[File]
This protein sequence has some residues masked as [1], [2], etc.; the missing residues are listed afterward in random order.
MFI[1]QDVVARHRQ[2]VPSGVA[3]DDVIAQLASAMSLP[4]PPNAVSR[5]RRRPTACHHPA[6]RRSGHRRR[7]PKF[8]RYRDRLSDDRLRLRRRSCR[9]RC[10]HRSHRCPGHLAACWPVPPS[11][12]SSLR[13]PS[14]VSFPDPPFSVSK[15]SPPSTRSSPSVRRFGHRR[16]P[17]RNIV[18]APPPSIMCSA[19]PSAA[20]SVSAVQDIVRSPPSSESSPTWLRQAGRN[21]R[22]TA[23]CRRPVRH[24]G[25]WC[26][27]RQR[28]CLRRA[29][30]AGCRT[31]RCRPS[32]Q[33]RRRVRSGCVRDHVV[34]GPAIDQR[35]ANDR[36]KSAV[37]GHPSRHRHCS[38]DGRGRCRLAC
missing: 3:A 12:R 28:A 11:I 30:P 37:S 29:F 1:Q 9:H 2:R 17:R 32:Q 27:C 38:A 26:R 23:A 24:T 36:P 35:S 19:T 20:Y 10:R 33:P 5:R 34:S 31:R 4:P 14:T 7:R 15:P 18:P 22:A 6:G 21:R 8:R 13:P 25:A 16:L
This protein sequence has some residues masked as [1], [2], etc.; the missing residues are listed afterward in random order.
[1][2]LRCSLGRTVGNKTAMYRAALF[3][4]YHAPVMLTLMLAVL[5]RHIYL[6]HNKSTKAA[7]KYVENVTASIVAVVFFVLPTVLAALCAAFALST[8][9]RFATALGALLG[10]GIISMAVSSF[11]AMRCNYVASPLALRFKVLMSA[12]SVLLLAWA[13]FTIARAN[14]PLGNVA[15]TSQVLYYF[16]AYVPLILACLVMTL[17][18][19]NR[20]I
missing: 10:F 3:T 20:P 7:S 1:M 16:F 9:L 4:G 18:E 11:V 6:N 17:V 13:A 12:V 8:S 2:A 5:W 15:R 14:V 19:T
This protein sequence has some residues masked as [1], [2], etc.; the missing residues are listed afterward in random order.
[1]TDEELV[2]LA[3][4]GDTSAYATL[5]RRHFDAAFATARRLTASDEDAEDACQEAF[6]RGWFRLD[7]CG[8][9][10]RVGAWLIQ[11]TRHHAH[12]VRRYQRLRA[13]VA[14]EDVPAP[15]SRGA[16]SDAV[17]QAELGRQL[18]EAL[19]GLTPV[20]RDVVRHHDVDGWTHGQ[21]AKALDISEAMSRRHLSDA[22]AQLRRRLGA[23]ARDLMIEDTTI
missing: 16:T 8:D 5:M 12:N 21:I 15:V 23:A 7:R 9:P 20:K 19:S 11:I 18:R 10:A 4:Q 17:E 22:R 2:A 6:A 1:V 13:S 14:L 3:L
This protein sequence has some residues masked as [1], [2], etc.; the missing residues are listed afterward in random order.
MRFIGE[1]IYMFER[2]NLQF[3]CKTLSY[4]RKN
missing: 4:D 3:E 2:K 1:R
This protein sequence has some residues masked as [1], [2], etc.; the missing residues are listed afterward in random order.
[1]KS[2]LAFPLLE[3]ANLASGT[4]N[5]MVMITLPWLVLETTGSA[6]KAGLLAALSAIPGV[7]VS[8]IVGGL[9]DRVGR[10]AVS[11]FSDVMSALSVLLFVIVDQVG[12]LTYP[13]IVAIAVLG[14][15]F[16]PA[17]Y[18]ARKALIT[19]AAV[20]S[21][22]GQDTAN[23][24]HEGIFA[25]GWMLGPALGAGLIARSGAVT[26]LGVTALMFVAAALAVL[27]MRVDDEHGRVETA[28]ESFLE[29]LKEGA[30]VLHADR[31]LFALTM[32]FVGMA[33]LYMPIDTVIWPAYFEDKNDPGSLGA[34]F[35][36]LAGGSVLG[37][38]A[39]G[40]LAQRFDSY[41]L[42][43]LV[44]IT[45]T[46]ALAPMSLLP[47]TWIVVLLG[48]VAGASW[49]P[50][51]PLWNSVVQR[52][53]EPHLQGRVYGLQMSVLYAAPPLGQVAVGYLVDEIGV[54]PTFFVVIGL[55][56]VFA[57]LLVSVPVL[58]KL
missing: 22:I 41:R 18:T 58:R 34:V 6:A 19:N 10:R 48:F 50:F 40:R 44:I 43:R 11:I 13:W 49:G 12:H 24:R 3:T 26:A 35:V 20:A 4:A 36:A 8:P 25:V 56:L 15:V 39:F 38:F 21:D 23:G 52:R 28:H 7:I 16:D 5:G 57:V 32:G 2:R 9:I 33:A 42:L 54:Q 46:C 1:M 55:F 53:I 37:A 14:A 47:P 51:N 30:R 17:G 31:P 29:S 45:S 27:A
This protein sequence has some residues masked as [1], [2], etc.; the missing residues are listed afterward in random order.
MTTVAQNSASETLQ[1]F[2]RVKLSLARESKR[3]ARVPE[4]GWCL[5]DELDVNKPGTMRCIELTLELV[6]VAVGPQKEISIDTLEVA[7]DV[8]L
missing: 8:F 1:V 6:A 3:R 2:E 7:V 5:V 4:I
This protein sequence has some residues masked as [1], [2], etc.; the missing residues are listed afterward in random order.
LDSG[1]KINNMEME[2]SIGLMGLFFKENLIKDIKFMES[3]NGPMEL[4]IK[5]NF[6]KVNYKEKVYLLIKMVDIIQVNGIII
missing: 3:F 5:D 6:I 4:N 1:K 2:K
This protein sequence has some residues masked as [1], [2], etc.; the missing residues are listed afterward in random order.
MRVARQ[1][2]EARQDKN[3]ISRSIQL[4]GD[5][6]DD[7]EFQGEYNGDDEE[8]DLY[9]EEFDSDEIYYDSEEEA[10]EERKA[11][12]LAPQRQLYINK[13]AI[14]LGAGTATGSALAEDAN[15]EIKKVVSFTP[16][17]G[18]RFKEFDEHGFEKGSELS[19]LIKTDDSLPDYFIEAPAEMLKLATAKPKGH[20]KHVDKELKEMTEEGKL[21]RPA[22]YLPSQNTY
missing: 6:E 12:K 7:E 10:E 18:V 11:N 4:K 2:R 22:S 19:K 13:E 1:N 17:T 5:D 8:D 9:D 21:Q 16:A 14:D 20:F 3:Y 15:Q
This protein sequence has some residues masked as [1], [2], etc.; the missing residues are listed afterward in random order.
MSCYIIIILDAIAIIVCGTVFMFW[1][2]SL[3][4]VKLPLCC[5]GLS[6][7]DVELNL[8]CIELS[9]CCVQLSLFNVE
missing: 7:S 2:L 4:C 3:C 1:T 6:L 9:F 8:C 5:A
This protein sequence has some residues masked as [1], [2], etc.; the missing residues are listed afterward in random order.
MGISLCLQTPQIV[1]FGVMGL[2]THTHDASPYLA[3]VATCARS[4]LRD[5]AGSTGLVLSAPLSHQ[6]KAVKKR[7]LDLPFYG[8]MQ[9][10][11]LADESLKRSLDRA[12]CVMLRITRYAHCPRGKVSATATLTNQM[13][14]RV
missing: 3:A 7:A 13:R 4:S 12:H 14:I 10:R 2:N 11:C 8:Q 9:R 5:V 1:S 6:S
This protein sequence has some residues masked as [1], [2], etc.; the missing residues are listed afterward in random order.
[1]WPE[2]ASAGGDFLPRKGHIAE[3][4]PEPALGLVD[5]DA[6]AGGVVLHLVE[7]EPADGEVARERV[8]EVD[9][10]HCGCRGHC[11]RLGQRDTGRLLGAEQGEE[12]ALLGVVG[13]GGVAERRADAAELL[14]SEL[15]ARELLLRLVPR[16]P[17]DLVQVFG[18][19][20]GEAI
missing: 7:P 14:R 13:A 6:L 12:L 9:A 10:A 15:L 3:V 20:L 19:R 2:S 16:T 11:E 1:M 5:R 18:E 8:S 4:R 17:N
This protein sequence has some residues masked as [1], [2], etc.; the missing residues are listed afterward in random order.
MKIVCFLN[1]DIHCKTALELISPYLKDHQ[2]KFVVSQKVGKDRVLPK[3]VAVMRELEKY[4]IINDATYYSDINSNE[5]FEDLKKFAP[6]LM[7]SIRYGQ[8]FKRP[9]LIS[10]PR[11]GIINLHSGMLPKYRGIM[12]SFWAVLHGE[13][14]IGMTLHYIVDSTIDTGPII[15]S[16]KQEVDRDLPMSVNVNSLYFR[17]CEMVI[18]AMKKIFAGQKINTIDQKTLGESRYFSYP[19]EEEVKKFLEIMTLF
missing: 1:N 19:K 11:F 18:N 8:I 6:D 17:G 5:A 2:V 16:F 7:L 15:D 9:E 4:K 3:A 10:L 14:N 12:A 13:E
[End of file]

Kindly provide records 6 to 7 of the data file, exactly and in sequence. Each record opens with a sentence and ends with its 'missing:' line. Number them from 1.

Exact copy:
This protein sequence has some residues masked as [1], [2], etc.; the missing residues are listed afterward in random order.
MTTVAQNSASETLQ[1]F[2]RVKLSLARESKR[3]ARVPE[4]GWCL[5]DELDVNKPGTMRCIELTLELV[6]VAVGPQKEISIDTLEVA[7]DV[8]L
missing: 8:F 1:V 6:A 3:R 2:E 7:V 5:V 4:I
This protein sequence has some residues masked as [1], [2], etc.; the missing residues are listed afterward in random order.
LDSG[1]KINNMEME[2]SIGLMGLFFKENLIKDIKFMES[3]NGPMEL[4]IK[5]NF[6]KVNYKEKVYLLIKMVDIIQVNGIII
missing: 3:F 5:D 6:I 4:N 1:K 2:K